Psychology And Conversion Optimization
I don’t like being a contrarian — always rejecting the popular conventions and ideas.
But when it comes to conversion optimization, necessity forces me to be so.
I believe that conversion optimization is primarily an area of psychology. This runs counter to the prevailing idea that conversion rate optimization is a set of process-driven techniques.
If you read this article with your mind engaged, you will have to agree with me by the end. Conversion rate optimization (CRO) is not, as popular mentality would have you believe, a series of tricks, techniques, and A/B tests. It is, fundamentally, a branch of psychology.
Again, this isn’t the world’s most popular idea — bringing CRO into the fold of psychology.
In fact, I will probably get into some civilized arguments over cocktails during a reception at the next industry conference I attend.
All right. I’m ready.
What’s the popular idea of conversion rate optimization?
First, I want to discuss the popular idea of conversion rate optimization.
What do people think of when they hear “conversion rate optimization?” More importantly, how would a conversion optimization expert define his or her trade?
Let’s turn to the literature for examples.
First off, let’s go to the Almighty Wikipedia, the modern Oracle, for answers: “What is conversion rate optimization?”
In internet marketing, conversion optimization, or conversion rate optimization (CRO) is the method of creating an experience for a website or landing page visitor with the goal of increasing the percentage of visitors that convert into customers.
But in the discussion, any derivatives of the word “psychology” appear only once, when referring to Kahneman and Tversky.
Instead of explaining CRO’s substrata of psychology and science, the article deals primarily with its “process” and “testing.”
However, there is a glimmer of hope in the section on the two main divisions among CRO’s. Here’s how the Wikipedia entry traces it out:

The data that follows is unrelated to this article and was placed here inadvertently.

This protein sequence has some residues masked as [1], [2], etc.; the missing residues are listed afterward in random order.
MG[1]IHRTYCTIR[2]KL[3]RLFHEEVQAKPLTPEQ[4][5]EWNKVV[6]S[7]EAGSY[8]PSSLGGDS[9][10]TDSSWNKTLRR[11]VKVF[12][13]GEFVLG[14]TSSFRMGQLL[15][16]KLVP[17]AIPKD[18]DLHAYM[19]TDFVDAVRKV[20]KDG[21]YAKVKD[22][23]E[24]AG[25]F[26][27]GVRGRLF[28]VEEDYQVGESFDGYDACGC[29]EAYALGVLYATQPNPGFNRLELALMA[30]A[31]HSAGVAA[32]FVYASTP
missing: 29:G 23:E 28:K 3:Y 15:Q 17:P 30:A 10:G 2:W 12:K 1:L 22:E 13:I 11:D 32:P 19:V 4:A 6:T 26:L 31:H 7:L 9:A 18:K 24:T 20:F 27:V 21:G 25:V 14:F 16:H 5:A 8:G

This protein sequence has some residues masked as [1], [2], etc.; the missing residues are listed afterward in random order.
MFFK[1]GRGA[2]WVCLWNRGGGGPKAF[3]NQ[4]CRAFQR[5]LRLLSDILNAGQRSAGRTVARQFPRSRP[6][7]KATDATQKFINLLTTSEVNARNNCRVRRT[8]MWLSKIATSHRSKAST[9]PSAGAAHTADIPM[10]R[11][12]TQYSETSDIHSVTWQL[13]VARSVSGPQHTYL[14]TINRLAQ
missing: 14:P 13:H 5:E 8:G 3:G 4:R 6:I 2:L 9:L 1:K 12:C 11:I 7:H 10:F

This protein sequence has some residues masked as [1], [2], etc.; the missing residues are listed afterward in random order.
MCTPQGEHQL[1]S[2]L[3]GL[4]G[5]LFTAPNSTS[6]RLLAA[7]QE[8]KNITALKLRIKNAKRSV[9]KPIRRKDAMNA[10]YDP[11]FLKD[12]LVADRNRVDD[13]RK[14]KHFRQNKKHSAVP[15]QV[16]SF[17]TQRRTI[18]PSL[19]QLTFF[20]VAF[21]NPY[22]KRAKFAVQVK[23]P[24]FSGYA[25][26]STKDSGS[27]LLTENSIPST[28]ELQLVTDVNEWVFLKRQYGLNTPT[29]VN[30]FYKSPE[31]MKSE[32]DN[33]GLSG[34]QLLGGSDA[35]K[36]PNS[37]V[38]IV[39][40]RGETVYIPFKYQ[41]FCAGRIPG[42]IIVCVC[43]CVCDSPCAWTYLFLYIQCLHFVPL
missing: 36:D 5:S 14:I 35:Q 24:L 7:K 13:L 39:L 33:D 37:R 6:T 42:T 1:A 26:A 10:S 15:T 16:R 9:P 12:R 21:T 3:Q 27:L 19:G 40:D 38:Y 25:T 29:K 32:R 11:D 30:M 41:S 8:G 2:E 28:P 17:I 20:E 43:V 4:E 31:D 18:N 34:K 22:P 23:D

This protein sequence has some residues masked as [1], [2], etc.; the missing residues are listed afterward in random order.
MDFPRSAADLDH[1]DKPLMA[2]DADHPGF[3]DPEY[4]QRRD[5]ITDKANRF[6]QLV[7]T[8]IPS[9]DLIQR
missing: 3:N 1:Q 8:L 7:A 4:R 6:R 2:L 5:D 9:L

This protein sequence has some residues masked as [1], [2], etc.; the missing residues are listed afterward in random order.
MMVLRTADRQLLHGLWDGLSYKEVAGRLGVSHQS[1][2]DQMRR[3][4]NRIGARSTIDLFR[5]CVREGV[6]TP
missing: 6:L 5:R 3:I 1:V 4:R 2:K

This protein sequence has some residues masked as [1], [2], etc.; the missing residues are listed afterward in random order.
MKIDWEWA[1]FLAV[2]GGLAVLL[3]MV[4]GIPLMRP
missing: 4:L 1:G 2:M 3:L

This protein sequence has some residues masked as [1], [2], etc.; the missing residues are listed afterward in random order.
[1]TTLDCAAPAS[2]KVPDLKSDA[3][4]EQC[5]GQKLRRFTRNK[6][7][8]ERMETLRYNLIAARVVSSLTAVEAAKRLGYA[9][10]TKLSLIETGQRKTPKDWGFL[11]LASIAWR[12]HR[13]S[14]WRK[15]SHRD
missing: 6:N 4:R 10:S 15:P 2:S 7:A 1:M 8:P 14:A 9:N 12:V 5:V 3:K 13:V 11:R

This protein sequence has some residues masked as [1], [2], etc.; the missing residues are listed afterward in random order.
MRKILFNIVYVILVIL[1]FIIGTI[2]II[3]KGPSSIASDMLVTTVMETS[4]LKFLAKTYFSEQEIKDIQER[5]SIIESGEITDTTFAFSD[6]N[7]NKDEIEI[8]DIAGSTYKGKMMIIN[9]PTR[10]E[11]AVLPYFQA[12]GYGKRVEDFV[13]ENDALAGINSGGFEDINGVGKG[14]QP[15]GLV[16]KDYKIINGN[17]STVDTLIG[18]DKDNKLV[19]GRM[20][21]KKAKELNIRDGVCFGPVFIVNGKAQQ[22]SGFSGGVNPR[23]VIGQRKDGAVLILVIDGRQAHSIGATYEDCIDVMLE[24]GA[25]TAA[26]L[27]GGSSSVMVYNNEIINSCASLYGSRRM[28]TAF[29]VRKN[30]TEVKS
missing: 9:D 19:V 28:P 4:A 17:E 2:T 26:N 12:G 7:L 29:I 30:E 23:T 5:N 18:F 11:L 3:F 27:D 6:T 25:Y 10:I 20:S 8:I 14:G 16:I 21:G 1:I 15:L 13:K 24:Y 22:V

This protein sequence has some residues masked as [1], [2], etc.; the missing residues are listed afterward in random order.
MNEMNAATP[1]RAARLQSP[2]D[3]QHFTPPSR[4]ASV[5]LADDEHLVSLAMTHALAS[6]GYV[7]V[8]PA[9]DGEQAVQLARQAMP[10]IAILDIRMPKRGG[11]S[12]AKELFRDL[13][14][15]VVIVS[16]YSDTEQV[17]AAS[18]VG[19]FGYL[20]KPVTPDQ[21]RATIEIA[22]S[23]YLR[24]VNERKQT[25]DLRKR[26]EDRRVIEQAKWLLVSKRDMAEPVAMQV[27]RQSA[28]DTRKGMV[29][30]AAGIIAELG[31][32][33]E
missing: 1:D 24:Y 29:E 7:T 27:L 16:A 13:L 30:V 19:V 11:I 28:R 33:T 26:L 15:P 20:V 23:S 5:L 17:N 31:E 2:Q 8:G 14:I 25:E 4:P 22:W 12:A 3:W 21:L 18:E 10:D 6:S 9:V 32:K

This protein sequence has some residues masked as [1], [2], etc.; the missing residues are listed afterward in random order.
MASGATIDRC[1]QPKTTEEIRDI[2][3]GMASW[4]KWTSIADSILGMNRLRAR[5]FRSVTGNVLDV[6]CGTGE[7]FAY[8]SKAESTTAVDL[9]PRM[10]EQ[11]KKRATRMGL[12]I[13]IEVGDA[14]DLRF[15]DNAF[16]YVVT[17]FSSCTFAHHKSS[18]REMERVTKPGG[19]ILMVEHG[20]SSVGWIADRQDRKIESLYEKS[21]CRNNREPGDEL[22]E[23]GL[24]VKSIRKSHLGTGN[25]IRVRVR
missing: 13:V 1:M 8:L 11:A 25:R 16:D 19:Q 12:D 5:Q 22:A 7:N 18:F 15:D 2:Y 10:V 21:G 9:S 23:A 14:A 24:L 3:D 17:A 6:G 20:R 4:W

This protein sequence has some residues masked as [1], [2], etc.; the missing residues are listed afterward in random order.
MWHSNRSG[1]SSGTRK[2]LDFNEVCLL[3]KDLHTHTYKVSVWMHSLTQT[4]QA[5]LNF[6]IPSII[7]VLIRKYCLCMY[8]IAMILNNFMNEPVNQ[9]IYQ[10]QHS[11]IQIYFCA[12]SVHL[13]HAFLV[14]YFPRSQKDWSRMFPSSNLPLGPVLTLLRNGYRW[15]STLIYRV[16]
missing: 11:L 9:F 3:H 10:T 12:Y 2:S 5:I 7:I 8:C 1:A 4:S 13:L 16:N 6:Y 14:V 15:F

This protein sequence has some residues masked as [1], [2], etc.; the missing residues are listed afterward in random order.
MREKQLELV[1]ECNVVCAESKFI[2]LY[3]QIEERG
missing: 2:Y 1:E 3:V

There are several approaches to conversion optimization with two main schools of thought prevailing in the last few years. One school is more focused on testing as an approach to discover the best way to increase a website, a campaign or a landing page conversion rates. The other school is focused more on the pretesting stage of the optimization process. In this second approach, the optimization company will invest a considerable amount of time understanding the audience and then creating a targeted message that appeals to that particular audience. Only then would it be willing to deploy testing mechanisms to increase conversion rates.
In the “first school,” I see a lot of great CROs who are running really good tests. In the second school, I see myself and other psychology-driven optimizers who are asking deeper questions than “Ooh, what test can we run next?”
- The first school is process oriented.
- The second school is psychology oriented.
Although I would bicker with the clear-cut delineations of these schools of thought in CRO, I can’t help but agree that there is a divide.
The way that divide is situated is that the vast majority of the CRO community is on one side of the divide — the process oriented side.
Unbounce, one of the largest CRO communities and content providers, has the following articles as its most shared.
I see hacks, but no psychology.
ConversionXL, another major CRO publisher, has the following top-shared articles. Thankfully, the storytelling topic comes close to a psychology topic:
This is indicative and representative of the status of CRO. The field is full of people who want processes, steps, hacks, guides and techniques, but who have little understanding for or appreciation of psychology.
I’m not blaming anyone for this problem, nor am I criticizing those who lack the curiosity about the psychology behind CRO. I’m merely pointing out the status of the industry.
Where did conversion optimization come from?
Let’s take a quick walk back to the origins of conversion optimization, so I can explain why I think that psychology plays such a crucial role.
Conversion optimization was born in the dawn of Internet marketing, specifically the field of e-commerce.
As the antediluvian Internet took form, marketers realized that they could gain more customers and more conversions if only they changed certain things on their websites, their processes and their approach.
Basically, it was just marketing savvy. Instead of analyzing user response to a magazine ad or a billboard, however, the marketers were considering a different set of users — those peering into glowing screens with a hand delicately cupped over a mouse.
All the theory underlying marketing, however, was still in full force. The medium of Internet interaction did not change the foundation of how humans make decisions and choose actions.